Recently an Aussie lass was so amazed all she could yell was “Oi, check that bloke – KEEN!”. True story.
Since I started doing FA’s, I have definitely done more Arthroguard and Panado. My local dealer (Clicks in Green Point) sometimes gives me a good deal.
My Mom’s friend in the U.K. knows about what I do. That’s not even the same continent. International baby!
Oh come on, who can resist?
Often, after another totally awesome, 17- star new route, I’ll have a few beers with some mates, talk about climbing stuff and sometimes the waiter will ask for my autograph. Usually we party hard all night, sometimes even past midnight.
Maybe I am getting old. Well, actually that’s not a maybe.
Anyway, without sounding like a jaded old bag of gas, I think there is a natural progression in climbing that leads to wanting to find and do new routes. When you start out, it’s all novel and exciting. Local crags are full of new treats, shiny gear and hopefully girls to impress with your freshly acquired jargon. Don’t get me wrong, I can still have a great day out with mates at ye olde local crag, but the urge to go and explore uncharted territory normally wins.
Its like a big treasure hunt, and you don’t have to be a pirate to appreciate that.
Not that I have anything Arrrrgainst them. However pet parrots are only welcome at crags if they find booty, or keep the starlings at bay. Native parrots are of course an exception.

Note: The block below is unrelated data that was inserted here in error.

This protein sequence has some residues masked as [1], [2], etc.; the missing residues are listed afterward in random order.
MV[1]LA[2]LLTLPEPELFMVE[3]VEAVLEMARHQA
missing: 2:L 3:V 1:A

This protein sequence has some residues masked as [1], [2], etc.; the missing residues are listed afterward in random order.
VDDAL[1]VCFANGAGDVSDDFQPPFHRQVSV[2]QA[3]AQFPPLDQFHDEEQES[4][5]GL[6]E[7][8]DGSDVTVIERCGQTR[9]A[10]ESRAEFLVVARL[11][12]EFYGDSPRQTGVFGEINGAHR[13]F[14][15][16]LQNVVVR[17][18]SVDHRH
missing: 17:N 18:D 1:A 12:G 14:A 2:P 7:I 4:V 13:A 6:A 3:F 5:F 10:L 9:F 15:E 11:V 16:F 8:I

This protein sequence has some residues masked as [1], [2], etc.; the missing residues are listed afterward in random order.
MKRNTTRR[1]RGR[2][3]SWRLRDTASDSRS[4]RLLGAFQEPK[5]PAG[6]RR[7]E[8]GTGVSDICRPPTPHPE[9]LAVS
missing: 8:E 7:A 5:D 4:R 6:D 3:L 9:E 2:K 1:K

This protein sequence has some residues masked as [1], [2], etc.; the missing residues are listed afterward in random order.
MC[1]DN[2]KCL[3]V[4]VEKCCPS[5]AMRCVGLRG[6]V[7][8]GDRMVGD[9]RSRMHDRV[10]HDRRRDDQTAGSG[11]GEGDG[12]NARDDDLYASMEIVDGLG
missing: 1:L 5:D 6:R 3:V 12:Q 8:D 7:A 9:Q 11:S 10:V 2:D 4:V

Note: If Polly tries to get it on with a local bird, he either he misunderstood the rule about finding booty or you have a very startled starling. Regardless, he probably deserves a cracker. Granted, this is about as likely as a having a rodeo where all riders wield a Bazooka. Welding them would be even more impressive. Anyway, see below:
However, its not all glory, loot and babes with big bazookas. I feel I must be honest. On the odd occasion when we don’t find a masterpiece for the front cover of Bumbling Magazine or SA Hill, a rare, minor blemish may occur on the record, something like this:
(no where near France)
In an age gone by (sometime last year), a friend sent me a portrait (electronically sketched from far away) via carrier e-pigeon of a cliff he had spied. This was destined to be the “next big thing in the Western Cape”. We organised four days leave and an ox-wagon worth of gear.